A CITY MEDIATOR WILL STEP IN.
by Joel Rubin and Howard Blume, LA Times Staff Writers
School district officials said Wednesday that they have agreed to bring in the city's human relations commission for mediation at the Santee Education Complex to discuss the future of Principal Vince Carbino. This is an unusual move involving a personnel matter but came after discussions with City Councilwoman Jan Perry, who has been supportive of Carbino.
"We know we have some real issues here," said Carmen Schroeder, the top administrator for the
The 2-year-old, year-round campus south of downtown was once heralded as the bright cornerstone of the district's massive, ongoing push to open more than 150 new schools but has struggled with violence, sub-par academic achievement and infighting since its opening.
District officials are investigating claims by teachers that Carbino changed the titles and content of as many as 35 courses this summer after classes had begun, affecting more than 850 students. Teachers and union leaders said they believe Carbino made the changes to comply with a court mandate that requires
The moves have roiled the campus, with students concerned they will not receive the appropriate credits toward graduation and teachers angry and confused.
As evidence, a teachers union official presented a printout containing the course assignments for various teachers. The assignments were different on a later printout.
"I cannot ethically give a student a grade for a class that they have not received all the lessons in," said a teacher, who spoke on condition that her name not be used out of concern for her job.
Mark Muskrath, a tenured social studies and history teacher with nine years' experience, said a sociology class he was teaching was changed to a Latin American studies class.
Senior Araceli Aca, 17, said her Advanced Placement literature course was changed to a writing seminar that she had already completed.
Carbino did not return repeated calls seeking comment, and school staff said he was not on campus during a Wednesday afternoon rally, the second this month, calling for his ouster. In front of the school, about 75 protesters, most of them students, chanted: "No more lies," and "Carbino must go."
Schroeder, the regional superintendent, declined to discuss specifics of the ongoing investigation, and said initially that Carbino's fate would be decided in the next few days. Late Wednesday afternoon, however, she acknowledged a change of plans: The district had agreed instead to the city's intervention. A final disposition regarding the school's leadership will be made by the end of September, she said. And district Supt. David L. Brewer will make the call.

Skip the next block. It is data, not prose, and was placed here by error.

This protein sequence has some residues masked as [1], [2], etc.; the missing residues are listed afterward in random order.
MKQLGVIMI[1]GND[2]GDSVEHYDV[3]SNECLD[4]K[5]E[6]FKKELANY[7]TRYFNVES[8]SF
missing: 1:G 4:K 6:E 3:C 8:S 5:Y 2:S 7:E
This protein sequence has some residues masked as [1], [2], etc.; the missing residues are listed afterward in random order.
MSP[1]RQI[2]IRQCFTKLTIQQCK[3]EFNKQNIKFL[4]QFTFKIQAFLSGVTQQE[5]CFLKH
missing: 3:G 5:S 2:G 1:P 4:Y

The allegations over course titles will be only one factor weighing on Carbino's fate. More pressing, Schroeder said, was the broader question of whether Carbino, a police officer-turned-educator, is able to work effectively with teachers and other staff.
"It's a question of whether they can work in harmony or not," she said.
Muskrath indicated that there was little chance of a detente.
"I don't feel teachers are appreciated here," he said. Carbino's "tenure here has been marked by a heavy-handed approach and an arbitrarily non-collaborative style. That begins to wear people out."
The current turmoil is only the latest problem at the 3,360-student school.
Opened in July 2005 -- after what district officials have acknowledged was insufficient planning -- the modernist campus, with heated swimming pool, ballet studio, fully equipped chef's kitchen for culinary classes and banks of Apple computers, was supposed to be the model for new high schools. Instead, at its opening, several teaching positions were unfilled, hundreds more students than expected enrolled and overwhelmed staff struggled to handle melees between hostile groups of students, some with rival gang affiliations.
The school again became a center of attention when a Times photographer caught a student in the act of tagging a bus -- one that was carrying Mayor Antonio Villaraigosa and Brewer at a news event.
Carbino, who began as the school's co-principal and took sole charge last year, received early praise for helping to restore order and working to secure safe passage to and from school for students threatened by area gangs. In an unusual move, he gave students his cellphone number, encouraging them to call him with their problems and to allow him to help settle disputes.